No, what I mean is that I think that the 1980s are going to start developing (or expanding, as I do know that there are already some such folks out there) their own group of passionate fashion fans who intentionally emulate the looks of the 1980s. Perhaps, these individuals will go a step further still and bring other elements of the eighties into their homes, music and movie choices, collections, garages, and bookshelves, just as those of us who favour early and/or mid-twentieth century styles already do.
In addition, the 1980s looks, even at their most extreme, often strike today's fashion crowd as being more akin to present styles and are seen as less "antiquated". The latter rarely, if ever, phases mid-century (or early) fans, but for those who are looking to dress from the past, but still keep one foot firmly planted in the present, the 1980s can be a great way to do just that.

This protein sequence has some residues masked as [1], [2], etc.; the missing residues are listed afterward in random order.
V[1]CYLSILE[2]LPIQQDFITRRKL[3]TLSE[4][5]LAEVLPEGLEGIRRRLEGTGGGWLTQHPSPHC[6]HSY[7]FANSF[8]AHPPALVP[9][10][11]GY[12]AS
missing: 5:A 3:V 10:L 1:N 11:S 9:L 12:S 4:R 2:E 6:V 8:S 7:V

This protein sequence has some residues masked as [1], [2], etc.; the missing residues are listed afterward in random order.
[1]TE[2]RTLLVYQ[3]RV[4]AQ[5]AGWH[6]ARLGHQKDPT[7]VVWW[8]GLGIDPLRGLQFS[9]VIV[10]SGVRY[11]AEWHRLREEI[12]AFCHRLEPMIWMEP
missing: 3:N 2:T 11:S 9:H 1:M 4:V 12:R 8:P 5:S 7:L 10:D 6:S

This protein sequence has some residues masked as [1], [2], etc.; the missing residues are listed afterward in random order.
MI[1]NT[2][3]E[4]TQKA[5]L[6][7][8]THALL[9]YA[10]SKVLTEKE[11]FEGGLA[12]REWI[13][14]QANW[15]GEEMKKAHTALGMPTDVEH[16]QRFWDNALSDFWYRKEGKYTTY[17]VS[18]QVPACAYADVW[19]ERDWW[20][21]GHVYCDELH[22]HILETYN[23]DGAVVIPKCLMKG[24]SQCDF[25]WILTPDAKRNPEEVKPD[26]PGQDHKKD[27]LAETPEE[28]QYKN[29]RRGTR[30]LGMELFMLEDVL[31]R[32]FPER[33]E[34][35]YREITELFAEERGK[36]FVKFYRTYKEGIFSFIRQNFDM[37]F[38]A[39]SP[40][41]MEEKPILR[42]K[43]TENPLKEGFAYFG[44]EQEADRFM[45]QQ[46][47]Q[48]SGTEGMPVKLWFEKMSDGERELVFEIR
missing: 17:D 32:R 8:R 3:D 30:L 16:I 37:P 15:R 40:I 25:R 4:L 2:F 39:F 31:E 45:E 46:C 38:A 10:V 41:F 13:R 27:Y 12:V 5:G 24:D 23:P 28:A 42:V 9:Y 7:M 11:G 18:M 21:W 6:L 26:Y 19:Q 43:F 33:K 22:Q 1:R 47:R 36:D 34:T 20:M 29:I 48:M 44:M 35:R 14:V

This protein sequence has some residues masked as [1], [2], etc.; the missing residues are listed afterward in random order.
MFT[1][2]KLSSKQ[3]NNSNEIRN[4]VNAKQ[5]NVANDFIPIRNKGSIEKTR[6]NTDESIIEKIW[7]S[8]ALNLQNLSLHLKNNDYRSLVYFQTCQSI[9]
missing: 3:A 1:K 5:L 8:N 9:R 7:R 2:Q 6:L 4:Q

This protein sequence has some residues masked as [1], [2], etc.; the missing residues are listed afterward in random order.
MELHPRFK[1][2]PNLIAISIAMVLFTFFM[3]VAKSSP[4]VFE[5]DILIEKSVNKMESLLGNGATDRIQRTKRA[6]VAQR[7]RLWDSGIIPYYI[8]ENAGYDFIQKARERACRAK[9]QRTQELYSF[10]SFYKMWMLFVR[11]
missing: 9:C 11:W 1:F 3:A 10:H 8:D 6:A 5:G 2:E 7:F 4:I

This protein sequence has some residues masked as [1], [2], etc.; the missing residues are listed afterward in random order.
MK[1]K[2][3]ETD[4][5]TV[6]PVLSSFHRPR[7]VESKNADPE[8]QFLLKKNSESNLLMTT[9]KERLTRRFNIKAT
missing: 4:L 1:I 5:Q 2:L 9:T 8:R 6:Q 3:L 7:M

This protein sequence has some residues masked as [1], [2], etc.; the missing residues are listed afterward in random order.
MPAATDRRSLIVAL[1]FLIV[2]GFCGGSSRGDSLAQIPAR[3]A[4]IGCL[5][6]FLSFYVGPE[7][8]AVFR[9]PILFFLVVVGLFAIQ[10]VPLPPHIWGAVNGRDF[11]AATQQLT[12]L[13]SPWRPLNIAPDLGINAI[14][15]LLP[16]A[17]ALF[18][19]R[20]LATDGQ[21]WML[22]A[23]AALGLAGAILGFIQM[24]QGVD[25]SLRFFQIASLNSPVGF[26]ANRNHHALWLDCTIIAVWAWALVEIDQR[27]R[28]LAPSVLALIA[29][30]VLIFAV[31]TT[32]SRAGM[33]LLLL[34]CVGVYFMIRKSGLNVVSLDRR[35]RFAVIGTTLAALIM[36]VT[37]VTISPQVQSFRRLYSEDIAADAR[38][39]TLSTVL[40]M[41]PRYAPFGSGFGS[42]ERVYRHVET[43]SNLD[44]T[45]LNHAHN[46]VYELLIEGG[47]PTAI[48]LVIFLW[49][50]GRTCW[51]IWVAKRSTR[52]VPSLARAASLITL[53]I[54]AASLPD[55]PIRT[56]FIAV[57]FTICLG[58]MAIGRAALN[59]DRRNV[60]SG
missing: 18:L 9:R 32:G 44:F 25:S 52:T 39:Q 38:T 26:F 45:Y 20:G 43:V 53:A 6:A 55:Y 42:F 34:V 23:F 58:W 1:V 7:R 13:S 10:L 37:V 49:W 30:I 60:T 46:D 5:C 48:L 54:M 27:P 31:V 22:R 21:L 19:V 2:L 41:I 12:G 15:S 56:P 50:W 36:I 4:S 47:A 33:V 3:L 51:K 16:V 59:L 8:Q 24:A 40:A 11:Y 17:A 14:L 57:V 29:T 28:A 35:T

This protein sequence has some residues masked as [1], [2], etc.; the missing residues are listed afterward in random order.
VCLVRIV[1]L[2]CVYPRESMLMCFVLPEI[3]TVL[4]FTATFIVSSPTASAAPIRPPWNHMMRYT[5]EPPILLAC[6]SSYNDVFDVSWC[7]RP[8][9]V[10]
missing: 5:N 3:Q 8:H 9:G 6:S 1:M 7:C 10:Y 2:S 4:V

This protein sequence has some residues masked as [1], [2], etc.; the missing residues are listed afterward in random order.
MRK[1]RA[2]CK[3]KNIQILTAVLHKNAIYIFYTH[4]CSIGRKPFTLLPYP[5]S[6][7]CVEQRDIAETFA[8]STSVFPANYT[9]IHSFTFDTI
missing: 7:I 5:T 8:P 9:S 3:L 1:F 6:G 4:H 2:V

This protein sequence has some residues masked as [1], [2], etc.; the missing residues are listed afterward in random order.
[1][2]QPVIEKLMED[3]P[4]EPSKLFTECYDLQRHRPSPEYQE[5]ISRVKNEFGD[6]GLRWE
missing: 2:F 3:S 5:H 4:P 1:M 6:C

I'm not going to lie, I'd personally have no qualms with wearing quite a few different 80s look myself, though I don't foresee trading in my Bakelite and platter hats for Esprit tops and duck shoes anytime soon. I could easily wear 80s garb though, and not just 1980s does 40s/50s, but full on, teased hair, blue eye shadow, power suit looks from that iconic decade.
In this hard, expensive, stressful, social media driven world, many people are looking - even if they don't fully realize it on a conscious level - for a return to (seemingly) simpler times and to when fashion wasn't just what Zara, H&M, or Old Navy put out on the floor that day, but when trends still had roots and style in general was more, how shall we say, nuanced.